Reflecting the Eternal

Dante's Divine Comedy in the Novels of C.S. Lewis

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Marsha Daigle-Williamson
  • Peabody, MA: 
    Hendrickson Publishers
    , October
     2015.
     344 pages.
     $14.95.
     Paperback.
    ISBN
    9781619706651.
     For other formats: Link to Publisher's Website.

Description

The characters, plots, and potent language of C. S. Lewis's novels reveal everywhere the modern writer's admiration for Dante's Divine Comedy. Throughout his career Lewis drew on the structure, themes, and narrative details of Dante's medieval epic to present his characters as spiritual pilgrims growing toward God. Dante's portrayal of sin and sanctification, of human frailty and divine revelation, are evident in all of Lewis's best work. Readers will see how a modern author can make astonishingly creative use of a predecessor's material-in this case, the way Lewis imitated and adapted medieval ideas about spiritual life for the benefit of his modern audience. Nine chapters cover all of Lewis's novels, from Pilgrim's Regress and his science-fiction to The Chronicles of Narnia and Till We Have Faces. Readers will gain new insight into the sources of Lewis's literary imagination that represented theological and spiritual principles in his clever, compelling, humorous, and thoroughly human stories.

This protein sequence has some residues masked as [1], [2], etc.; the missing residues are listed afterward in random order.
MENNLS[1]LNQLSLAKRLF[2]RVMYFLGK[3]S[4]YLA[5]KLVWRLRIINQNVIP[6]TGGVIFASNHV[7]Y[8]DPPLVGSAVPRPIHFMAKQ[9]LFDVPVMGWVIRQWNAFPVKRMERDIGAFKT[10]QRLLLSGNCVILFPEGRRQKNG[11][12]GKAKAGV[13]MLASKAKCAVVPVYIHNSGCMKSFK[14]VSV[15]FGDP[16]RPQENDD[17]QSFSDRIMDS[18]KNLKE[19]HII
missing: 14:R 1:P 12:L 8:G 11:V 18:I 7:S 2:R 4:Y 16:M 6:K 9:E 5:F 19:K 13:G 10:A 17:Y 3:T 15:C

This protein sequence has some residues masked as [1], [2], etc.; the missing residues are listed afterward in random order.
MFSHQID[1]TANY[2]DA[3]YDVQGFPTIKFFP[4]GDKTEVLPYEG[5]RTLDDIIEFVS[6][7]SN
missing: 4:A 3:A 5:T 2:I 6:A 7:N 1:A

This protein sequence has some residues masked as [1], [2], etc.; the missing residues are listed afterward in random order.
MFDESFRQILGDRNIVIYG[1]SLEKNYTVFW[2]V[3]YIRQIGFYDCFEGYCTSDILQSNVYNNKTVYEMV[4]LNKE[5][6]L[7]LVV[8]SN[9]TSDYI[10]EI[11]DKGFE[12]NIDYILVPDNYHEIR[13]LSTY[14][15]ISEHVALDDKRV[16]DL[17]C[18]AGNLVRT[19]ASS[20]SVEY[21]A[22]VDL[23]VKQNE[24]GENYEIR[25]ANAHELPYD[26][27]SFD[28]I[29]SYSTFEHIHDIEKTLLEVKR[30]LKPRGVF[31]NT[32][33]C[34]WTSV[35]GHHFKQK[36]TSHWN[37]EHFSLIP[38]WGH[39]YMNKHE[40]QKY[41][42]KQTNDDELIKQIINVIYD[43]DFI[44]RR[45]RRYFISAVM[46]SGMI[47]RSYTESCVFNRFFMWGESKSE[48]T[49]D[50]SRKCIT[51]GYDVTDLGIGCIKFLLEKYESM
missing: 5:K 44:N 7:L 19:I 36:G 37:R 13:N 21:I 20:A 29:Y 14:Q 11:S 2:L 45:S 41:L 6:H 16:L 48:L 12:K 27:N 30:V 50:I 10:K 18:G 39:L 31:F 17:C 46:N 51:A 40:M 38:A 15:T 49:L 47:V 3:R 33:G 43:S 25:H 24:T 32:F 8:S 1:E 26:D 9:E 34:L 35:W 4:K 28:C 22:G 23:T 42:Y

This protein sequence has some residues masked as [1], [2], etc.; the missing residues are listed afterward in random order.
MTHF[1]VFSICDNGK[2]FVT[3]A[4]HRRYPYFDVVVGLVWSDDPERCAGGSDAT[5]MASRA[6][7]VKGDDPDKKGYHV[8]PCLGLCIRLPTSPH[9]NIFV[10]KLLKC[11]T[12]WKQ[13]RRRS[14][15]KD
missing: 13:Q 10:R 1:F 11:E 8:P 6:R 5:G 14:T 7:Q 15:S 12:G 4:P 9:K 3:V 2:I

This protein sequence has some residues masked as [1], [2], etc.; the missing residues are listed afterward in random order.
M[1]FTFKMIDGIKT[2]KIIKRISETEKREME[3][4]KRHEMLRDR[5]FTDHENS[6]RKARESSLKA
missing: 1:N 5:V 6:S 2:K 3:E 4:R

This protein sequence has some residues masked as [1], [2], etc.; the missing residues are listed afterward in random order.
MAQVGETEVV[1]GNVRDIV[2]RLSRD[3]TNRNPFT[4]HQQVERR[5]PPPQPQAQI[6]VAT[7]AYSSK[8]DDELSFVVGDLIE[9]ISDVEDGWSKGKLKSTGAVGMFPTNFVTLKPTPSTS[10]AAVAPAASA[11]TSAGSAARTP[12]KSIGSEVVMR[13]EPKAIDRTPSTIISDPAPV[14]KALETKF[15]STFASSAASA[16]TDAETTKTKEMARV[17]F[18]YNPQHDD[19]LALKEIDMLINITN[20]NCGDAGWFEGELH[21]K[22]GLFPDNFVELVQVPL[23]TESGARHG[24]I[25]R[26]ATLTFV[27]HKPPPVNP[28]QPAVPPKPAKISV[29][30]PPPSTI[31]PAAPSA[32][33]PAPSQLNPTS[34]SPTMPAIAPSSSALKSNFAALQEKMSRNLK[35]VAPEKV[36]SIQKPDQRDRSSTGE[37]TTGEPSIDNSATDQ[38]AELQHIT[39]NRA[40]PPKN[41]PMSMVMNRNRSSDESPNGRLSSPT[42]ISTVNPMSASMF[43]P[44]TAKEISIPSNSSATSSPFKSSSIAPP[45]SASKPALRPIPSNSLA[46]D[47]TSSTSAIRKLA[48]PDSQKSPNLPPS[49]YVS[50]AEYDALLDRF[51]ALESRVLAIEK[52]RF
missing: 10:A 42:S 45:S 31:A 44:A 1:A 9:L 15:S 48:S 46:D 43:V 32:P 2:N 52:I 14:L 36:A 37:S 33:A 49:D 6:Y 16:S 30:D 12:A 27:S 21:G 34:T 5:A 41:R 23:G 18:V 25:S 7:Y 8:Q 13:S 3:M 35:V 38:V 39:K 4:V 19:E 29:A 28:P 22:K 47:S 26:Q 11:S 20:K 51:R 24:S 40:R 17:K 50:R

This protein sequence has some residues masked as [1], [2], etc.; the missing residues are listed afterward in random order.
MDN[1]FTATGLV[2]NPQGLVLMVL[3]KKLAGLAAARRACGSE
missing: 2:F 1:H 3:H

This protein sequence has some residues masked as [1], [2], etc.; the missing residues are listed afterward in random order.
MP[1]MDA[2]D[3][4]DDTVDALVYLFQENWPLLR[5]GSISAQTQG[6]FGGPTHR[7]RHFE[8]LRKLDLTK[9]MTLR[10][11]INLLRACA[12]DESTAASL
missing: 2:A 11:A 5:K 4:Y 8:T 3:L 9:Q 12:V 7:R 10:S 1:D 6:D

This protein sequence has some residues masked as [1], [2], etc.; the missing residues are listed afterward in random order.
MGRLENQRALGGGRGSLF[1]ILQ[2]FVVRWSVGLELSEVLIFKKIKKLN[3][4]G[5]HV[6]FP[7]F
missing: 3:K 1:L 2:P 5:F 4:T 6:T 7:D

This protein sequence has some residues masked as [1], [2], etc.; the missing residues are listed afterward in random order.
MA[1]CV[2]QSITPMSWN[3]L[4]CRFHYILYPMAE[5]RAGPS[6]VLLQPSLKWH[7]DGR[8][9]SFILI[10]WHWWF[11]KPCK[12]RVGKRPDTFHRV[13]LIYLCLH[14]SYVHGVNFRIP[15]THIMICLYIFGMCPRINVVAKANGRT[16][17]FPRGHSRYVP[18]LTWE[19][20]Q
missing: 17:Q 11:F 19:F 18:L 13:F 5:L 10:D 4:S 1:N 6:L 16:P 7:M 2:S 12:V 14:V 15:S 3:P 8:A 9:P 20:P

About the Author(s)/Editor(s)/Translator(s): 

Marsha Daigle-Williamson (PhD, University of Michigan) is Professor Emerita at Spring Arbor University where she taught English for over twenty-five years and won numerous teaching awards. She serves as translator for the Preacher to the Papal Household, and has translated sixteen books from the Italian as well as publishing over forty articles, profiles, and reviews. Dr. Daigle-Williamson has presented at the International Congress on Medieval Studies eight times in the past ten years and has been a member of The Dante Society of America for over fifteen years.

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